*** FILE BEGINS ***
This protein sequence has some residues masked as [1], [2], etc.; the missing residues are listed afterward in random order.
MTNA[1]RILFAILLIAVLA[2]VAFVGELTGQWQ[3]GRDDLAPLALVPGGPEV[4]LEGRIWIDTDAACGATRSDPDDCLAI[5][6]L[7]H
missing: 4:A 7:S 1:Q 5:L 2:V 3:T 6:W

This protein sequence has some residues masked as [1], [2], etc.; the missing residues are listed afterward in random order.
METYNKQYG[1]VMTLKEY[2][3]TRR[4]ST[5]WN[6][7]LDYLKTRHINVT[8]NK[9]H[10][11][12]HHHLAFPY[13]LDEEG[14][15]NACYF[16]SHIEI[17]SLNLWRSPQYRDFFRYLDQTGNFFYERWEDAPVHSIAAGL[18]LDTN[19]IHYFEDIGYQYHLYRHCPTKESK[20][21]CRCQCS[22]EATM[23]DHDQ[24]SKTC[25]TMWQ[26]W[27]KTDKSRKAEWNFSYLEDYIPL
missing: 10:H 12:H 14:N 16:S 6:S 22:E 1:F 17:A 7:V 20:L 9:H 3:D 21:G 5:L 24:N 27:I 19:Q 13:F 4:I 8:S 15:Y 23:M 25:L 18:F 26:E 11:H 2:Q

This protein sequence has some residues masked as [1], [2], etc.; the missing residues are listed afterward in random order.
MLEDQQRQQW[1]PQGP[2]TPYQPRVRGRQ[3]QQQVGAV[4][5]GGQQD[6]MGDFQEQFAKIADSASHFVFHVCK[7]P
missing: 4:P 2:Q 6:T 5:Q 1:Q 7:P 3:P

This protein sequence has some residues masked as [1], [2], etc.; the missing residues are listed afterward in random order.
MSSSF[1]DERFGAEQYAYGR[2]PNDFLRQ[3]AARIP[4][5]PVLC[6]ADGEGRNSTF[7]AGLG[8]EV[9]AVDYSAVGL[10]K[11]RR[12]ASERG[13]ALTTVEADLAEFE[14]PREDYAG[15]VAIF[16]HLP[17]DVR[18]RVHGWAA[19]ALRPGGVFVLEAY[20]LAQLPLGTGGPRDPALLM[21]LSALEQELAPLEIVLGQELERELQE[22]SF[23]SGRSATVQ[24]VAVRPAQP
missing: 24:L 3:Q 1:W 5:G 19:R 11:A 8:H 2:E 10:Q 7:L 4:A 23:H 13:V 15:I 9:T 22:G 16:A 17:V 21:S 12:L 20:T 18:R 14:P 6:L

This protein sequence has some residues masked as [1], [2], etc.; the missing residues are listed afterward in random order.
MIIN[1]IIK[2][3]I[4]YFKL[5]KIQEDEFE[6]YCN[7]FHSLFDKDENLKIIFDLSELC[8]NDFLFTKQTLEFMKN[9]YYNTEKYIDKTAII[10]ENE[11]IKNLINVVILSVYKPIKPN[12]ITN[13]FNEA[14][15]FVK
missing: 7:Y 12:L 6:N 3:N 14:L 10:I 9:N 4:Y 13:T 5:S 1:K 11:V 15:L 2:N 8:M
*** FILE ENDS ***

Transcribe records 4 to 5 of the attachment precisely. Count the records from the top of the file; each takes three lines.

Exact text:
This protein sequence has some residues masked as [1], [2], etc.; the missing residues are listed afterward in random order.
MSSSF[1]DERFGAEQYAYGR[2]PNDFLRQ[3]AARIP[4][5]PVLC[6]ADGEGRNSTF[7]AGLG[8]EV[9]AVDYSAVGL[10]K[11]RR[12]ASERG[13]ALTTVEADLAEFE[14]PREDYAG[15]VAIF[16]HLP[17]DVR[18]RVHGWAA[19]ALRPGGVFVLEAY[20]LAQLPLGTGGPRDPALLM[21]LSALEQELAPLEIVLGQELERELQE[22]SF[23]SGRSATVQ[24]VAVRPAQP
missing: 24:L 3:Q 1:W 5:G 19:R 11:A 8:H 2:E 10:Q 7:L 4:A 23:H 13:V 15:I 9:T 22:G 16:A 17:V 21:S 12:L 20:T 18:R 14:P 6:L

This protein sequence has some residues masked as [1], [2], etc.; the missing residues are listed afterward in random order.
MIIN[1]IIK[2][3]I[4]YFKL[5]KIQEDEFE[6]YCN[7]FHSLFDKDENLKIIFDLSELC[8]NDFLFTKQTLEFMKN[9]YYNTEKYIDKTAII[10]ENE[11]IKNLINVVILSVYKPIKPN[12]ITN[13]FNEA[14][15]FVK
missing: 7:Y 12:L 6:N 3:N 14:L 10:I 9:N 4:Y 13:T 5:S 1:K 11:V 15:L 2:N 8:M